Seniors and Driving: When Is It Time To Give Up The Car Keys?

Knowing when to stop driving as a senior is rarely easy. For many, driving represents independence, mobility and socialization. Giving it up is difficult to imagine. For some, the logistics of no longer being able to drive seem impossible to manage. Data shows that older drivers do pose a real risk to themselves and others on the road so it is crucial to know how to recognize signs that it could be time to stop.

According to data from the Centers for Disease Control, the risk of being involved in a fatal accident begins to increase at age 70 and reaches its peak after age 85. Senior drivers are the second most likely group to be killed in an accident, only behind new teenage drivers. Although the risk of an accident clearly increases with age, it is not age alone that makes an unsafe driver. Physical health and mental clarity are essential to safely operating a vehicle and these things decrease with age for many.

Health conditions, prescription medications, hearing and vision loss, and other physical issues that affect driving are common among seniors. These could all be reasons to stop driving. If health is a concern, a physician may recommend or order that a senior surrender their license.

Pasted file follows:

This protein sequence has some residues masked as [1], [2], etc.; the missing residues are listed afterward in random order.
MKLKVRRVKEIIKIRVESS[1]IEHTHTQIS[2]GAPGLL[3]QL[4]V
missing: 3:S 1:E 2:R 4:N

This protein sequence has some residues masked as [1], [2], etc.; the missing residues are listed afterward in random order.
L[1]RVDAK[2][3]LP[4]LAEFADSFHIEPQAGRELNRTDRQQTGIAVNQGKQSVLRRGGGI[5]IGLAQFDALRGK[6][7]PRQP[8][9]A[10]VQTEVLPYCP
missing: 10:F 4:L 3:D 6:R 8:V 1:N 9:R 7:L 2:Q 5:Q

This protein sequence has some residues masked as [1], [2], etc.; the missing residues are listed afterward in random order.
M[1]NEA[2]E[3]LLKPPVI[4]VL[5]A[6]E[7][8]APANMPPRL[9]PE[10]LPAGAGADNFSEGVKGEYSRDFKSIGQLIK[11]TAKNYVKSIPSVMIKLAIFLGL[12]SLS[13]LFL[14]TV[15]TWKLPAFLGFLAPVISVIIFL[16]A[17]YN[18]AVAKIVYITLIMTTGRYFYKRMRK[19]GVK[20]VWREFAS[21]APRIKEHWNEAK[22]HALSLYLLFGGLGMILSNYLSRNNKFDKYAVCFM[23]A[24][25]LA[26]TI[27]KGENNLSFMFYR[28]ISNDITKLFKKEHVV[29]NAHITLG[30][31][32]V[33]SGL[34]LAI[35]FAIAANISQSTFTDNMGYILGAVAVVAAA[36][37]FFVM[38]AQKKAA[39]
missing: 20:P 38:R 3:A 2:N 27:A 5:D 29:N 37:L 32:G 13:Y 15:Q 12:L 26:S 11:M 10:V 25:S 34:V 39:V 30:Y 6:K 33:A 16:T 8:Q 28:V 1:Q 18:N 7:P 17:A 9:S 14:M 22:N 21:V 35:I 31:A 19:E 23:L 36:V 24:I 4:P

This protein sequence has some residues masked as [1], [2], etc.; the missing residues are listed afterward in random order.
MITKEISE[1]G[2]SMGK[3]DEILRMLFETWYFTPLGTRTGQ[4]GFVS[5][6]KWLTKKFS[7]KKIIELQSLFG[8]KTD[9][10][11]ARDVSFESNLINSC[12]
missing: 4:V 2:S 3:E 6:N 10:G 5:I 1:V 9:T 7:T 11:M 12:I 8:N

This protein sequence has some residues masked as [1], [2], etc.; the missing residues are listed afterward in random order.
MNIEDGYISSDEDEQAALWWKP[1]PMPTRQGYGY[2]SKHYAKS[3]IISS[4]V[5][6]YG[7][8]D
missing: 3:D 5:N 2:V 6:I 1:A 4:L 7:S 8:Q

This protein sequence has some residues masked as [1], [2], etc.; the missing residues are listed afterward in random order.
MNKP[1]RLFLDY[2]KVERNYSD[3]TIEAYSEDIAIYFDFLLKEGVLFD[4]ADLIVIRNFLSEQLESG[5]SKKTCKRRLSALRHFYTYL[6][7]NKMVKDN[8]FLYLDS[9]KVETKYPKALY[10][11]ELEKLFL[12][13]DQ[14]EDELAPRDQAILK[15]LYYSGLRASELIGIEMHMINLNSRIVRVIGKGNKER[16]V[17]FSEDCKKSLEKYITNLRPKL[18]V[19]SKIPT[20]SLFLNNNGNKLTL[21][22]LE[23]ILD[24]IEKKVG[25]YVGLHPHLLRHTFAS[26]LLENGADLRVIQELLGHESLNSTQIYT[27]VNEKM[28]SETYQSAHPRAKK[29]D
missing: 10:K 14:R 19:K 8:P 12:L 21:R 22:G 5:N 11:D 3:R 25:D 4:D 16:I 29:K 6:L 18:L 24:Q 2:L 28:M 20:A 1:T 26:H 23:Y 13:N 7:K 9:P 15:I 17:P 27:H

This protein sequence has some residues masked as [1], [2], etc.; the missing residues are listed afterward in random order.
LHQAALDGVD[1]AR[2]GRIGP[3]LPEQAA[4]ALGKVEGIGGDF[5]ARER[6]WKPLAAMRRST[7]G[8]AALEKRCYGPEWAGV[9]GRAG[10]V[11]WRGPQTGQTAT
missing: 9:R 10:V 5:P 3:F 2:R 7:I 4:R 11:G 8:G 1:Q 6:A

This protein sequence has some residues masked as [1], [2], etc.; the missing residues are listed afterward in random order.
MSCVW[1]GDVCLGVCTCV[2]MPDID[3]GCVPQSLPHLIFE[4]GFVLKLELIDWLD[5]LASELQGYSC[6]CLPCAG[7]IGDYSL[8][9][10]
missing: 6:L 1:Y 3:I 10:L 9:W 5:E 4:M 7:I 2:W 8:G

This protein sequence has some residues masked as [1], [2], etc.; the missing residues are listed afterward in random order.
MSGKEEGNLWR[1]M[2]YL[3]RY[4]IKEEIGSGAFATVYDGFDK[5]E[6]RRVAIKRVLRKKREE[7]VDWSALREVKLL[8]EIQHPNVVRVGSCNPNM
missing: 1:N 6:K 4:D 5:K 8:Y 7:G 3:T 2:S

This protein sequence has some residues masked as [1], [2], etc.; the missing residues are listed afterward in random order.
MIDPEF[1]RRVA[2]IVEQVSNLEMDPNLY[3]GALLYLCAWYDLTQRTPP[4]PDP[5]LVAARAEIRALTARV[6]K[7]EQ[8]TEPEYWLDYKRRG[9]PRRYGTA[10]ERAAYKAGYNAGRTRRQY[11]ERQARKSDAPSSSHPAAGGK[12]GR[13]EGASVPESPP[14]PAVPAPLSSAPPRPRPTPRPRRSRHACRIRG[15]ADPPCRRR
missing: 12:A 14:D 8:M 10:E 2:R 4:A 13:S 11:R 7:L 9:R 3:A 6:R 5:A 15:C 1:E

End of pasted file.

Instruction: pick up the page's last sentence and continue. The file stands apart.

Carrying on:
Some other warning signs that could indicate the time to stop driving is near:

  • Being involved in fender benders, accidents or close calls
  • Finding scrapes or dents on the car
  • Receiving traffic tickets
  • Getting lost
  • Decreasing reflexes and slower response times
  • Being more easily distracted
  • Driving too slow or too fast
  • Becoming flustered or nervous while drivingLittman Krooks Elder Law
  • Having difficulty merging into traffic, changing lanes, passing, etc.

If a loved one is beginning to exhibit any of these or other warning signs behind the wheel, it is likely time to do some serious consideration of whether or not it is safe to continue driving. You may notice that friends and family members begin to talk or joke about your loved one’s driving. If you are not able to observe their driving for yourself, it can help to enlist others who can watch for any signs.

This conversation is never an easy one to start and the suggestion to quit driving may not be well received. However, the lives of your loved one and others on the road could depend on having it. Understanding how much will change for your loved one by giving up driving and approaching the topic with sensitivity will go a long way to getting the message across.

When the situation is particularly dangerous or your loved one refuses to stop, the Department of Motor Vehicles (DMV) has resources available to help.

New York seniors have unique needs that are best served by attorneys who have extensive knowledge and experience in the area of elder law. At Littman Krooks, we have assembled an experienced team of New York elder law attorneys to help our aging clients and their families more easily deal with the legal issues they face, including estate planning, Medicaid planning, nursing home planning, guardianship, and estate administration and litigation. To learn more about how we can help, call 212-490-2020, or visit us online at

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